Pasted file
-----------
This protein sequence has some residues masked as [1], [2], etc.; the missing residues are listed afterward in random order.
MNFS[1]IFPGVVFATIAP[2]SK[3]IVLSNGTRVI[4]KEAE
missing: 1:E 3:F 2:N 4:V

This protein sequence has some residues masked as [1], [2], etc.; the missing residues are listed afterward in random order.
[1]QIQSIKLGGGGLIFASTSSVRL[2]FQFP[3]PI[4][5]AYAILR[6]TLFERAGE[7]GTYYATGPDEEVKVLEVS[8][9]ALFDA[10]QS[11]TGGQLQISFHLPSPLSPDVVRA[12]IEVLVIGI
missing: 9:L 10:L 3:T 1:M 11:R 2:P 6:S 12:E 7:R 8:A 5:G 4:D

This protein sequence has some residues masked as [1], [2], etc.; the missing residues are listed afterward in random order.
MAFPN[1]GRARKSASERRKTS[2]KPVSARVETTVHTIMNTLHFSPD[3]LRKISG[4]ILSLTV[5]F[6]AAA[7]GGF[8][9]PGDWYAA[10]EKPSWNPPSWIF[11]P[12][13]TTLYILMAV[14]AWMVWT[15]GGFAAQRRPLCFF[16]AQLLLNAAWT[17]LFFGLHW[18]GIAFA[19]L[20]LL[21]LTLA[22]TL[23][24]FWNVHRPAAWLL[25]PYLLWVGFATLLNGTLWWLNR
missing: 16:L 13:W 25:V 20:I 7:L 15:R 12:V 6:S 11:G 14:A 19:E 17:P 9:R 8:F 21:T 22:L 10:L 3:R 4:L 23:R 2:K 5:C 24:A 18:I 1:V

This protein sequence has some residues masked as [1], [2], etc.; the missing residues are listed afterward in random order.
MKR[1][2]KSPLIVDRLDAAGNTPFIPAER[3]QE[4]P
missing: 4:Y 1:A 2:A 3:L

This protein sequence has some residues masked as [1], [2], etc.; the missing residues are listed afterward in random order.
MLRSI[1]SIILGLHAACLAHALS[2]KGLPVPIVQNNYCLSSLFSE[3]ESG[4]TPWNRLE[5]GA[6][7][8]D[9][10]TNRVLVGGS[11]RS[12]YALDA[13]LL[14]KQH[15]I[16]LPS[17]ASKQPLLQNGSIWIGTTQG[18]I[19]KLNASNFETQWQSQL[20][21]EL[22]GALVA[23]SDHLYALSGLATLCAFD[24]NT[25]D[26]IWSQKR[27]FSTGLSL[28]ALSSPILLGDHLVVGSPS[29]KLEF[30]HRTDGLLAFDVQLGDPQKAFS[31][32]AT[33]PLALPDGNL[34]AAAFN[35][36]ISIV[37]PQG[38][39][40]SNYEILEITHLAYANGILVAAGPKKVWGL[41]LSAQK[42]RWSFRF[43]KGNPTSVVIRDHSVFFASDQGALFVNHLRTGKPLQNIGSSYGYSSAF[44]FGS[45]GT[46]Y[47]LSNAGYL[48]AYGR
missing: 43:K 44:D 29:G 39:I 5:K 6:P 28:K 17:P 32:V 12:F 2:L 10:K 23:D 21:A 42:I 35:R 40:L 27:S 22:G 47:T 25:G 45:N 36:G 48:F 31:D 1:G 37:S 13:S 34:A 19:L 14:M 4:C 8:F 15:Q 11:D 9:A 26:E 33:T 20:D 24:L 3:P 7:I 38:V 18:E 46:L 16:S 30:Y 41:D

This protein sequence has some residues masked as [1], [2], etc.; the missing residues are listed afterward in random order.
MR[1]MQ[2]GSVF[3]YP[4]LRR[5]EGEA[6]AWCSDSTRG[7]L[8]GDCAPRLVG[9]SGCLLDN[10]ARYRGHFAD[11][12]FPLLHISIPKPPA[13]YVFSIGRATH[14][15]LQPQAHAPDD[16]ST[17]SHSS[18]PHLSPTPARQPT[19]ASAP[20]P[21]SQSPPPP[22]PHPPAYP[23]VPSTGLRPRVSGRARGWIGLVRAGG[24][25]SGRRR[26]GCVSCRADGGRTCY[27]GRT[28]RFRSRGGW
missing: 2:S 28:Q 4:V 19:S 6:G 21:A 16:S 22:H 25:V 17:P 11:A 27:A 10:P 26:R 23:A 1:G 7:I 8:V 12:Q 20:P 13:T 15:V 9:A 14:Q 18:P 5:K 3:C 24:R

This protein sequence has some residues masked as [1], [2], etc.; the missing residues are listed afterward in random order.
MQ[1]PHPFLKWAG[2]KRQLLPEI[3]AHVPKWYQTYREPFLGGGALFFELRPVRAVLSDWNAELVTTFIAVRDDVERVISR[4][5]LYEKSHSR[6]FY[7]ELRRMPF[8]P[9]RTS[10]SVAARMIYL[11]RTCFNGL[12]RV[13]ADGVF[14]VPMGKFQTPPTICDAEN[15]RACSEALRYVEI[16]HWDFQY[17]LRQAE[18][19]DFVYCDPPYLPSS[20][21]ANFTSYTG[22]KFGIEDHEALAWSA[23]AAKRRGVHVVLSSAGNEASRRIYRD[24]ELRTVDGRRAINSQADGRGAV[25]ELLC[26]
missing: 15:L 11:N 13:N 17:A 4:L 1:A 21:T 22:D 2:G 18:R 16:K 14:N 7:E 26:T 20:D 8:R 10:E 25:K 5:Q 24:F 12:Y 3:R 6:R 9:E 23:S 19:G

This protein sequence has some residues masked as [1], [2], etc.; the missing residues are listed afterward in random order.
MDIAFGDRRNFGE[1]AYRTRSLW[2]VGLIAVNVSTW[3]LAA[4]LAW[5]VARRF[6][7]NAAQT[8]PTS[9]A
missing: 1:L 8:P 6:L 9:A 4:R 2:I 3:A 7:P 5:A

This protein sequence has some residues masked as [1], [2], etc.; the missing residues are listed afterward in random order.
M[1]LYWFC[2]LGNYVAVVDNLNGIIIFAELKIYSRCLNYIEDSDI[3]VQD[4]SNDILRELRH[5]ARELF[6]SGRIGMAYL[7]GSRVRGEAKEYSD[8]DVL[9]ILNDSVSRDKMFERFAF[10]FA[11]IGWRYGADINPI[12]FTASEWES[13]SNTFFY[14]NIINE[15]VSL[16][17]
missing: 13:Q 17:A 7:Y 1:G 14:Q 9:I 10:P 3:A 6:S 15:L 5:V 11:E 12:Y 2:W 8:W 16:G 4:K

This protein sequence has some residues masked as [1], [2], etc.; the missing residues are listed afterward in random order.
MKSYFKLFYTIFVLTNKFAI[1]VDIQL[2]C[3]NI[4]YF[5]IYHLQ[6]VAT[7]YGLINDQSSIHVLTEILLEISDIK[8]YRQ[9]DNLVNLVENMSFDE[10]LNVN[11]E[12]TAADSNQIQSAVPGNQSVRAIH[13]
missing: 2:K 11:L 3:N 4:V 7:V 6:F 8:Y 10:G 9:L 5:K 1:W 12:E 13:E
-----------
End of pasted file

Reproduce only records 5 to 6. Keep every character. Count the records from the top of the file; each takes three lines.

This protein sequence has some residues masked as [1], [2], etc.; the missing residues are listed afterward in random order.
MLRSI[1]SIILGLHAACLAHALS[2]KGLPVPIVQNNYCLSSLFSE[3]ESG[4]TPWNRLE[5]GA[6][7][8]D[9][10]TNRVLVGGS[11]RS[12]YALDA[13]LL[14]KQH[15]I[16]LPS[17]ASKQPLLQNGSIWIGTTQG[18]I[19]KLNASNFETQWQSQL[20][21]EL[22]GALVA[23]SDHLYALSGLATLCAFD[24]NT[25]D[26]IWSQKR[27]FSTGLSL[28]ALSSPILLGDHLVVGSPS[29]KLEF[30]HRTDGLLAFDVQLGDPQKAFS[31][32]AT[33]PLALPDGNL[34]AAAFN[35][36]ISIV[37]PQG[38][39][40]SNYEILEITHLAYANGILVAAGPKKVWGL[41]LSAQK[42]RWSFRF[43]KGNPTSVVIRDHSVFFASDQGALFVNHLRTGKPLQNIGSSYGYSSAF[44]FGS[45]GT[46]Y[47]LSNAGYL[48]AYGR
missing: 43:K 44:D 29:G 39:I 5:K 6:P 28:K 17:P 32:V 12:F 2:L 10:K 23:D 21:A 42:I 35:R 40:L 27:S 22:G 47:T 25:G 45:N 36:G 48:F 31:D 1:G 37:S 13:S 34:A 19:L 14:M 4:C 8:F 15:Q 11:D 9:A 26:E 33:T 20:D 24:L 3:P 7:I 38:V 18:E 46:L 16:S 30:Y 41:D

This protein sequence has some residues masked as [1], [2], etc.; the missing residues are listed afterward in random order.
MR[1]MQ[2]GSVF[3]YP[4]LRR[5]EGEA[6]AWCSDSTRG[7]L[8]GDCAPRLVG[9]SGCLLDN[10]ARYRGHFAD[11][12]FPLLHISIPKPPA[13]YVFSIGRATH[14][15]LQPQAHAPDD[16]ST[17]SHSS[18]PHLSPTPARQPT[19]ASAP[20]P[21]SQSPPPP[22]PHPPAYP[23]VPSTGLRPRVSGRARGWIGLVRAGG[24][25]SGRRR[26]GCVSCRADGGRTCY[27]GRT[28]RFRSRGGW
missing: 2:S 28:Q 4:V 19:S 6:G 21:A 16:S 22:H 25:V 17:P 11:A 27:A 10:P 26:R 23:A 1:G 7:I 8:V 12:Q 20:P 13:T 15:V 9:A 14:Q 18:P 5:K 3:C 24:R